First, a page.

- Edwards Releases Senate Fundraising Totals
- Academics Say Higher Education Prepared Them for Higher Office
- Top Races to Watch in 2016: The Mountain Region
- Top Races to Watch in 2016: New England
- Top Races in 2016: The Midwest
Stuart Rothenberg is editor and publisher of the Rothenberg Political Report, a nonpartisan, nonideological political newsletter covering U.S. House, Senate and gubernatorial campaigns. He is also a twice-a-week columnist for Roll Call. His column covers campaigns, elections, presidential politics and current political developments.
He holds a B.A. from Colby College (Waterville, Maine) and a Ph.D. in political science from the University of Connecticut. He has taught at Bucknell University (Lewisburg, Pennsylvania) and at the Catholic University of America (Washington, D.C.).
A frequent soundbite, Stu has appeared on Meet the Press, This Week, Face the Nation, the NewsHour, Nightline and many other television programs. He is often quoted in the nation's major media, and his op-eds have appeared in the New York Times, the Washington Post, the Wall Street Journal and other newspapers.
Stu served during the 2008 and 2010 election cycles as an analyst for the NewsHour on PBS. During the 2006 cycle, he was a political analyst for CBS News. Prior to that, he was a political analyst for CNN for over a decade, including election nights from 1992 through 2004. He has also done on-air analysis for the Voice of America.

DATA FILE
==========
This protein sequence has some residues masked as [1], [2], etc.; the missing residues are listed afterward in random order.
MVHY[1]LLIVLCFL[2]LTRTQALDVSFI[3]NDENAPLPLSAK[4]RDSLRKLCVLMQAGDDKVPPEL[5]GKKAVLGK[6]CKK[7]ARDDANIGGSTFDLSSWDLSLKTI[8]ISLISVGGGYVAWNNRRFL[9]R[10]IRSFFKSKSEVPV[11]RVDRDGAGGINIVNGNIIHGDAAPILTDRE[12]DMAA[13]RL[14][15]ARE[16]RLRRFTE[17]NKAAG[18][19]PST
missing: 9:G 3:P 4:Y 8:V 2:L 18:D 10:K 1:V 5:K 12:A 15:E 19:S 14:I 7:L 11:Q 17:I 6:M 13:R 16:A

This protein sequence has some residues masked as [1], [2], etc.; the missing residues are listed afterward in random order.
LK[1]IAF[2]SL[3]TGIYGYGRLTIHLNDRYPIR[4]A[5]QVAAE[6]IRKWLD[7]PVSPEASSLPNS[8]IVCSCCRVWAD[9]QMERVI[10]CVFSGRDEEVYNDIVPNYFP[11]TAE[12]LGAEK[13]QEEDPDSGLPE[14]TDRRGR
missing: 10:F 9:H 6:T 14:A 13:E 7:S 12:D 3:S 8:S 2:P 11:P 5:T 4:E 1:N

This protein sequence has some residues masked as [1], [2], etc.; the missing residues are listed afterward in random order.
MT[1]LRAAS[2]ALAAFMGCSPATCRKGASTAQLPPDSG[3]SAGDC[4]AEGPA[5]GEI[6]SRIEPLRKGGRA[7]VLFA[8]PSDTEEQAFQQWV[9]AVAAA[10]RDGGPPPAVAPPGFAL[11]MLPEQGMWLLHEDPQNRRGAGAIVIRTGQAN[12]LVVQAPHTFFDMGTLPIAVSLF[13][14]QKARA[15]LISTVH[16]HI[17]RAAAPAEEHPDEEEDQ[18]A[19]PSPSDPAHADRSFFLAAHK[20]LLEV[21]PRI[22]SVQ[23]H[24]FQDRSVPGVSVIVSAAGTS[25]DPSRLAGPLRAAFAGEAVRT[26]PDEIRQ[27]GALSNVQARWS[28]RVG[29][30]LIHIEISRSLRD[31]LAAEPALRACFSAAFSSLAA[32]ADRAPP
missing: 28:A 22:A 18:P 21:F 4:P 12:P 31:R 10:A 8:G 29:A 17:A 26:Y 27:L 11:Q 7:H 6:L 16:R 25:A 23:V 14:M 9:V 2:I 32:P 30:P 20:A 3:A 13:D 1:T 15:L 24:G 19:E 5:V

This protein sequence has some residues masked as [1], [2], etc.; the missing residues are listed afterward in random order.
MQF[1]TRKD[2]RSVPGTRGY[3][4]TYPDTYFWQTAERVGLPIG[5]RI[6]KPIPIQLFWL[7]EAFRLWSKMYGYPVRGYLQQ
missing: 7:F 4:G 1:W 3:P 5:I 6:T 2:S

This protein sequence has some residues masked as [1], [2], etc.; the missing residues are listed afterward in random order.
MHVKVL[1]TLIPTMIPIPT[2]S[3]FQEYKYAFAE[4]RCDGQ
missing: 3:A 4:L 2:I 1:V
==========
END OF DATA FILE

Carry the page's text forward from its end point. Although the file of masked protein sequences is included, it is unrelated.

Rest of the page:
He is married, has two children and lives in Potomac, Md.
Elizabeth Colbert Busch hopes to win a special election for Congress this year. That’s possible but also unlikely, as it would take something close to a political “perfect storm” for the Democrat to win the reliably Republican House seat in South Carolina.
The strategy was pretty clear from the start.
Over the past few weeks, I have heard some people suggest that President Barack Obama’s strategy in pursuing his legislative agenda is more about creating issues for the 2014 midterm elections than about passing legislation.
Congressional Republicans figured that after the fiscal cliff, they’d have the advantage talking about the sequester and, down the road, the continued funding of the government.
Republicans continue to argue about whether the party needs to take steps to prevent the next Christine O’Donnell, Sharron Angle, Todd Akin and Ken Buck, as well as how it might do so.
Florida Sen. Marco Rubio and Louisiana Gov. Bobby Jindal have already been tabbed as among the front-runners for the 2016 GOP presidential nomination. Not surprisingly, the narrative you will hear will present them as adversaries.
Oh what a difference one word can make. Take away the “West” from “West Virginia,” and you have a once-red state that surely is now purple, a state carried twice by Barack Obama. But add back the “West” and you have the Mountain State, which has been headed down a different path over the past dozen years from its neighbor to the east.
We may well be at a political tipping point that could mark a dramatic change in American politics.
The odds are against Senate Democrats this cycle. But, of course, they were against the party two years ago at this time, and Democratic Senatorial Campaign Committee Executive Director Guy Cecil didn’t merely beat the odds — he slaughtered them.